A human rights group was forced to shut down after a court convicted its former finance manager of embezzling $1.8 million to support his mistress.
On Tuesday a court in Vienna sentenced the 43-year-old ex-accountant of the Helsinki Federation for Human Rights to three years in jail and his girlfriend to two years, the Associated Press reported. Their names were not immediately available.
“The crime went undetected due to weaknesses in the financial oversight and management practices of the IHF,” the group said in a statement on its website back in November.
The scheme took place over a six-year period, according to the AP. The finance executive steered money into his bank account under the guise of financing human rights projects and used the group’s ATM card for personal purposes, the wire service said.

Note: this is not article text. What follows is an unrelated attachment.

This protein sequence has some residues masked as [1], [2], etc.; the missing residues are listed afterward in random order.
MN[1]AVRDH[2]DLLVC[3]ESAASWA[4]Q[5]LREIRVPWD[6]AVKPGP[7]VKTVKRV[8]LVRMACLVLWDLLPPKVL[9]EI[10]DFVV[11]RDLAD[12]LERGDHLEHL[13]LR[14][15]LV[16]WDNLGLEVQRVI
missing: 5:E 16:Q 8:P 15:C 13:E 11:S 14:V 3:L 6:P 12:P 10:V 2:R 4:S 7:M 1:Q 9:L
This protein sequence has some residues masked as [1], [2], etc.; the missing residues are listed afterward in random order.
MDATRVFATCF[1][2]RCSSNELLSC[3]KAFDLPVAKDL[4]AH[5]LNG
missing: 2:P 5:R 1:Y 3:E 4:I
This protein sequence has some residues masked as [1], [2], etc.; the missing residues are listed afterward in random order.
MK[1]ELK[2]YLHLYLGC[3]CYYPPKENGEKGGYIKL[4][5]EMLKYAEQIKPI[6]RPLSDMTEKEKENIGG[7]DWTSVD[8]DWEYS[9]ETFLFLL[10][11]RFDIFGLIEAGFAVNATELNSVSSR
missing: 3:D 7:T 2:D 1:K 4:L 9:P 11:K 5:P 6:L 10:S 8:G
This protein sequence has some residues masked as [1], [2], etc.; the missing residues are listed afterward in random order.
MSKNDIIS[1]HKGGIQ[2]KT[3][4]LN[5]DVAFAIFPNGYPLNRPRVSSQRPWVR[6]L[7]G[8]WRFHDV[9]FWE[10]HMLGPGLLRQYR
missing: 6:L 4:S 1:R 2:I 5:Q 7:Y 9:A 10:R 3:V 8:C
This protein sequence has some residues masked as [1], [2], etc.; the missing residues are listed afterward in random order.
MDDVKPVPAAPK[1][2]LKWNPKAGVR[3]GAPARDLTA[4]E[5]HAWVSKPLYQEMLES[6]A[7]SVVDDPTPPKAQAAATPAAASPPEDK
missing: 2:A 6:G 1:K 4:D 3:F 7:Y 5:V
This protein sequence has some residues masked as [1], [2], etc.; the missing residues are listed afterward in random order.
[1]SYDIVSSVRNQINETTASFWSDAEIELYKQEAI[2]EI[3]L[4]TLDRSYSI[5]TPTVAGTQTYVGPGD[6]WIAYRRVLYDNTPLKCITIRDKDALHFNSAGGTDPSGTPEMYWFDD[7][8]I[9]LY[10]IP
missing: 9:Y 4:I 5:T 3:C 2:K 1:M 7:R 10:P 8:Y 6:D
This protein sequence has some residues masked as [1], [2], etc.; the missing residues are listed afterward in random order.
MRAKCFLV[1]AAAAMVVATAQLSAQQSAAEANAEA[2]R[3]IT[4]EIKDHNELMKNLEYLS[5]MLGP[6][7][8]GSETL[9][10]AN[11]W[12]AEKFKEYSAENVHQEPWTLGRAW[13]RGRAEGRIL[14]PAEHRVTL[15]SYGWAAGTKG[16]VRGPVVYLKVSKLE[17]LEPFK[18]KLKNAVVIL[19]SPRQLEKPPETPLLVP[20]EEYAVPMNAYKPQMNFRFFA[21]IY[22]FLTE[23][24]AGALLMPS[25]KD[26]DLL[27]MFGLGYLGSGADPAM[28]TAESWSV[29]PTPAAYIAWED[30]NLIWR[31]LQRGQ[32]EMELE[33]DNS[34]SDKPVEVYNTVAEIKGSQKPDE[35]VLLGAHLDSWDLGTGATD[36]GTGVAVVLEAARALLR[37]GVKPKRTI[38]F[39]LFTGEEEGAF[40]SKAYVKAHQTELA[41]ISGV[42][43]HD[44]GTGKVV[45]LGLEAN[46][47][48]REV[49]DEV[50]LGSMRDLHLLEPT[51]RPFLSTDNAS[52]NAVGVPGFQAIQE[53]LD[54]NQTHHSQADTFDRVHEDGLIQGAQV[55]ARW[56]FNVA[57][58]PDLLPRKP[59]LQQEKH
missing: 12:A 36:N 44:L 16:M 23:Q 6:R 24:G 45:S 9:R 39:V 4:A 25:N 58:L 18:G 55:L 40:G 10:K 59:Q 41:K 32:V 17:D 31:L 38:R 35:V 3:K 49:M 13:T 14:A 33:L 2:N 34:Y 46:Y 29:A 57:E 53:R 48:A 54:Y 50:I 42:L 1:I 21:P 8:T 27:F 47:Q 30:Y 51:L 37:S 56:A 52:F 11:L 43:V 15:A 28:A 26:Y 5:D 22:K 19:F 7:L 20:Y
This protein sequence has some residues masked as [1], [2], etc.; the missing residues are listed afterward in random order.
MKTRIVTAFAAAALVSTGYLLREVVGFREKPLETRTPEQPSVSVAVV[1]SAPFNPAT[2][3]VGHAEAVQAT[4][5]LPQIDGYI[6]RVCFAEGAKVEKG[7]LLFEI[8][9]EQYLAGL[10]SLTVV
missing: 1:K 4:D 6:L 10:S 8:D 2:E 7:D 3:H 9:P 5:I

The mistress reportedly gambled away up to $7,000 a week at poker and once told the finance executive she needed $44,000 to open a hair salon. She also spent some of the money for breast augmentation and a nose job, according to the report.
The man told the court his mistress promised to pay him back in part from a huge inheritance she had expected to receive.
The group said on its website that on January 30, a liquidator will present the final results of his efforts to the Commercial Court, which then will decide on the final liquidation of the organization.
The International Helsinki Federation for Human Rights is an international, nongovernmental organization that seeks to promote compliance with the human rights provisions of the Helsinki Final Act, with international legal obligations undertaken in the Council of Europe and the United Nations, and with human rights norms promoted by the European Union.
The IHF mandate is to protect and strengthen civil society groups that monitor and report on human rights issues from a non-partisan perspective, and to bring them together on a common international platform.